Outdoor lovers will enjoy all that Bryson City has to offer! Get your adrenaline rush by rafting Class II and III rapids. Trip providers can arrange family outings too. Don’t want to get wet? Get your rush of excitement by zip lining the Nantahala Gorge with one of several providers in town.
Admire the gorgeous views of Tennessee and North Carolina from Clingmans Dome. While the steep climb is challenging, kids usually fare much better than the adults! The Appalachian Trail crosses paths here, so if hiking is on your schedule, this is an excellent spot too.
INSIDER TIP: Be sure to leave enough time in your trip to North Carolina’s Blue Ridge Mountains to do all that the city and surrounding areas has to offer
Recommended by Annick from The Common Traveler
9. Enjoy the thrill of white water rafting
If you enjoy (or want to try) white water rafting, Blue Ridge Mountains are the most popular destination in the south east. Carolina Outfitters run three- to four-hour trips down a 8.5-mile stretch of the Nantahala River that are suitable for all levels of experience.
10. Visit Great Smoky Mountains National Park
Part of the Blue Ridge Mountain Range are the Great Smoky Mountains! The best way to see and experience the Great Smoky Mountains is via the official free National Park. There are two main entrances – on the north side from Tennessee and on the south side from North Carolina (also called the Sugarlands and Oconaluftee Entrances, respectively). If entering from the North Carolina side, check out the city of Cherokee on the Cherokee Indian Reservation where you can learn about the Cherokee Nation.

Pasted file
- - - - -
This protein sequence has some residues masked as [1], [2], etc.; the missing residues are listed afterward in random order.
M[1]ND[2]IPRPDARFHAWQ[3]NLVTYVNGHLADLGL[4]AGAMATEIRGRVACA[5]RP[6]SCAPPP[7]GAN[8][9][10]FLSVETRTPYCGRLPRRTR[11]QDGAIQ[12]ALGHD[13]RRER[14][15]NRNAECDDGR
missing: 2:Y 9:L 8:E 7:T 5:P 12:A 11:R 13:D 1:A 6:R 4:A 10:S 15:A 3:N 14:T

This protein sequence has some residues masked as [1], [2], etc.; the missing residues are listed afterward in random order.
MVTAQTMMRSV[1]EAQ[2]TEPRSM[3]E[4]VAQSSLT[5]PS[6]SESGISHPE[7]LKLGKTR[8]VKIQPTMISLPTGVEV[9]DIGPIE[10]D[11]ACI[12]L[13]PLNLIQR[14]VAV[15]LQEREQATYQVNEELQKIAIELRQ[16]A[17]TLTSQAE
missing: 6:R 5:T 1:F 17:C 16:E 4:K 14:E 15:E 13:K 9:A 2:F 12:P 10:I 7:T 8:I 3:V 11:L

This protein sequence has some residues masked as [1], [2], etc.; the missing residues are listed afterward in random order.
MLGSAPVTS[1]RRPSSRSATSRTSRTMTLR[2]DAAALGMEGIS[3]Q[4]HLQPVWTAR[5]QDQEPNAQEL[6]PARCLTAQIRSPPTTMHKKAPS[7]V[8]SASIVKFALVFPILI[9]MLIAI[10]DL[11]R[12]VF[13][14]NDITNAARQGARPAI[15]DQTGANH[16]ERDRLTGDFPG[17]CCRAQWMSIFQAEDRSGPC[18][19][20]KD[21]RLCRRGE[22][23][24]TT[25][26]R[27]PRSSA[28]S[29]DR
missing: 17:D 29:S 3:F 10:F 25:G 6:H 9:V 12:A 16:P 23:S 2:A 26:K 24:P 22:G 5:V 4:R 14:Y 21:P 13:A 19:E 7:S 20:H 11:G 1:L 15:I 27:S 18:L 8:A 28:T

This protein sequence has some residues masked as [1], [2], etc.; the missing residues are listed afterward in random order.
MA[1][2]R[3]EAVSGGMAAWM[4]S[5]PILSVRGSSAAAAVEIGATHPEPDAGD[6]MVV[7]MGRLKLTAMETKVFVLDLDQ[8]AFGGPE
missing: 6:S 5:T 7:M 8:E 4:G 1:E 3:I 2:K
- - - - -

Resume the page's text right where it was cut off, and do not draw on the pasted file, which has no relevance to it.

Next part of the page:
Once inside Great Smoky Mountains National Park, there is much to do. Drive through Cades Cove, a looped, one-way road through horse meadows, mountains, and historic Appalachian residences. Hike to Laurel Falls, a 2.6 mile round-trip hike with beautiful views of the surrounding mountains and, of course, the waterfall! Alum Cave Trail is a very popular 5 mile round-trip hike with beautiful views and ending at bluffs. Lastly, don’t miss Clingman’s Dome, a very steep (but short) trail up to a man-made tower with 360° views of the mountains.
INSIDER TIP: Since Great Smoky Mountains National Park is free, it is often very crowded, especially on weekends and holidays. Autumn is one of the most popular seasons because the leaves turn vivid yellows, oranges, and reds. If you want to avoid crowds, visit during the week or during the off-season in winter. Just be careful to read up on weather conditions and seasonal closures before visiting.
Recommended by Alanna Koritzke from Periodic Adventures
11. Go Tubing
Tubing in Blue Ridge Mountains is a fun activity the whole family can enjoy. Rent a tube then glide gently along, enjoying the sun, the cool water and the scenery.
You can book a tubing adventure on the New River from Elizabethton, Tennessee. Choose to do one run or go for the whole day. Pack a picnic and take some drinks (they have a ‘cooler tube’) and enjoy your day! It includes shuttles to the start of the run, parking and hot showers.